CD: Crime in the Streets (1956)

December 6, 2012 | By

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Rating: Excellent

Label: Varese Sarabande CD Club/ Released: Oct 12, 2009

Tracks & Album Length: 7 tracks / (41:51)


Special Notes: 8-page booklet with liner notes by John W. Waxman / Limited to 1500 copies.


Composer: Franz Waxman




Franz Waxman was no stranger to jazz-styled scores, having incorporated a somewhat jazzy sax solo in his masterwork A Place in the Sun (1953), as well as bouncy source cues for Alfred Hitchcock’s Rear Window (1954), so in keeping with the style of the times when, for film composers, a jazz orchestra was as close to pop as they could go, Waxman scored Don Siegel’s Crime in the Streets with similarly bouncy rhythms, albeit with a more urgent rhythmic drive.

Very much a reflection fifties style as well as an experimental work where a classically trained composer could find a median between exacting harmony + melody with improvisation, Crime has a organized structure where soloists recap and reinterpret thematic material in increasingly strained moods. There’s still a taught continuity between the represented score cuts and ‘bonus’ variations that appeared on the original mono Decca LP, but Waxman gave his star jazz soloists – Jack Dumont (alto sax), Joe Mondragon (bass), Charles Gentry (tenor baritone), Ray Turner (piano), and Pete Candoli (trumpet) – lots of wiggle room to be expressive in their performances, and one suspects they also got a kick in transgressing into the classical world through Waxman’s neat theme arrangements.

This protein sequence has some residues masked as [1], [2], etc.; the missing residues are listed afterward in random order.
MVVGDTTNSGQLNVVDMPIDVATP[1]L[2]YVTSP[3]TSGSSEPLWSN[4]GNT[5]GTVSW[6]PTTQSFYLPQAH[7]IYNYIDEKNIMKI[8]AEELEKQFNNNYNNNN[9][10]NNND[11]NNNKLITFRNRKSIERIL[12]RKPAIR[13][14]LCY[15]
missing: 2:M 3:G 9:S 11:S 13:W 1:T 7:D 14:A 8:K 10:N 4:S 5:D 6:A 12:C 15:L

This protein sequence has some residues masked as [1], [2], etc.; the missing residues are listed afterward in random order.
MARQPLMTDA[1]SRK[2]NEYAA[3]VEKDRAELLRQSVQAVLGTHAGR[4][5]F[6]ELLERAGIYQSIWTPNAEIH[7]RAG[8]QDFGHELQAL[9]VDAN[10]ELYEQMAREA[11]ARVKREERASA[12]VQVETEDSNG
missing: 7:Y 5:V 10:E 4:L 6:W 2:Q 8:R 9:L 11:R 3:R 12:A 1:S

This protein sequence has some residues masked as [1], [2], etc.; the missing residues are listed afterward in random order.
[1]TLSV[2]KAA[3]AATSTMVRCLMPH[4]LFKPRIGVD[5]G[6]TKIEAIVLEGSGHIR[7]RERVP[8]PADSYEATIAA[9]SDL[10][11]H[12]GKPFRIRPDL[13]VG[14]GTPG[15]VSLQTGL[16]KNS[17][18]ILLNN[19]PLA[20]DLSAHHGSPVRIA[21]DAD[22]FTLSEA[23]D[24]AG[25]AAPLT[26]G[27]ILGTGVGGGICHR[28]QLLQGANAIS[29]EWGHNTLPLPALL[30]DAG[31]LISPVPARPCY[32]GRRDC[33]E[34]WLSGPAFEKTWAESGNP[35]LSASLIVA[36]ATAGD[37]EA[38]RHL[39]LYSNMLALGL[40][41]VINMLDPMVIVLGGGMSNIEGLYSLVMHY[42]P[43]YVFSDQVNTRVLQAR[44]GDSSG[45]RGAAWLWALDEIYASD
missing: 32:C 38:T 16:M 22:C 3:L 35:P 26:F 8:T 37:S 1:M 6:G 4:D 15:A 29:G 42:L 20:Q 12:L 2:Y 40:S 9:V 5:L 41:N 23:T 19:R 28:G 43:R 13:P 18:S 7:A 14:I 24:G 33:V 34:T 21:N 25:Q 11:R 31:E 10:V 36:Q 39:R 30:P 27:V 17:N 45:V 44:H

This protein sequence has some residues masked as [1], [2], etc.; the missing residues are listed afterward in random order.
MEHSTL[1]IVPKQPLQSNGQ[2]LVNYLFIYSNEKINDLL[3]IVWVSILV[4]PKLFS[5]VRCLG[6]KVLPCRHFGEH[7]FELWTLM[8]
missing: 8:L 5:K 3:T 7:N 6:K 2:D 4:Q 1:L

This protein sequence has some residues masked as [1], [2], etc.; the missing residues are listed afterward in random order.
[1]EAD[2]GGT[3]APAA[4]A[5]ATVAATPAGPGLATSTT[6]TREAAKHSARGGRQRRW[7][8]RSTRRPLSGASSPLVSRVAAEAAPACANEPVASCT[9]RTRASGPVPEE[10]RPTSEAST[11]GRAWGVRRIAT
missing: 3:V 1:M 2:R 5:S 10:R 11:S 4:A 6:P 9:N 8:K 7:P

The Decca LP is essentially a concept album, offering 3 re-recorded theme versions, 3 themes drawn from I, the Jury (1953), and as a brief wrap-up a suite, “Theme, Variations and Fugato,” which is essentially a non-filmic exploration that was in vogue at the time. (Chico Hamilton and Fred Katz’ source cues for The Sweet Smell of Success were featured on Side A of their alternate soundtrack LP, whereas the B-side was filled up with a lengthy suite of more abstract interpretations.)

Instead of building the Crime suite around one specific theme, Waxman repeatedly returns to a series of motifs: the elliptical trumpet spiral (“The Plot”) meant to evoke a screeching siren; a bluesy melodic phrase which in the 13 minute “The Crime” cue is goes through various shades of mysterious and sometimes lurid solos; and an ascending 8-beat figure which functions as a portent of danger. The figure also functions as the main rhythm in “The Celebration,” a great little cue where Waxman indulges in a blend of bopping jukebox jazz with electric guitar, sax, and bluesy piano.

If the cue seems somewhat familiar, it’s perhaps due to the jukebox style which was central to cues in Leith Stevens’ The Wild One (1953), as well as several of Henry Mancini’s source cuts in Touch of Evil (1958). It’s possible Waxman’s album may have been the inspiration for other scores, since it provided lengthy, beautifully constructed examples of taking a simple rhythm or melodic hook, and twisting through diverse moods.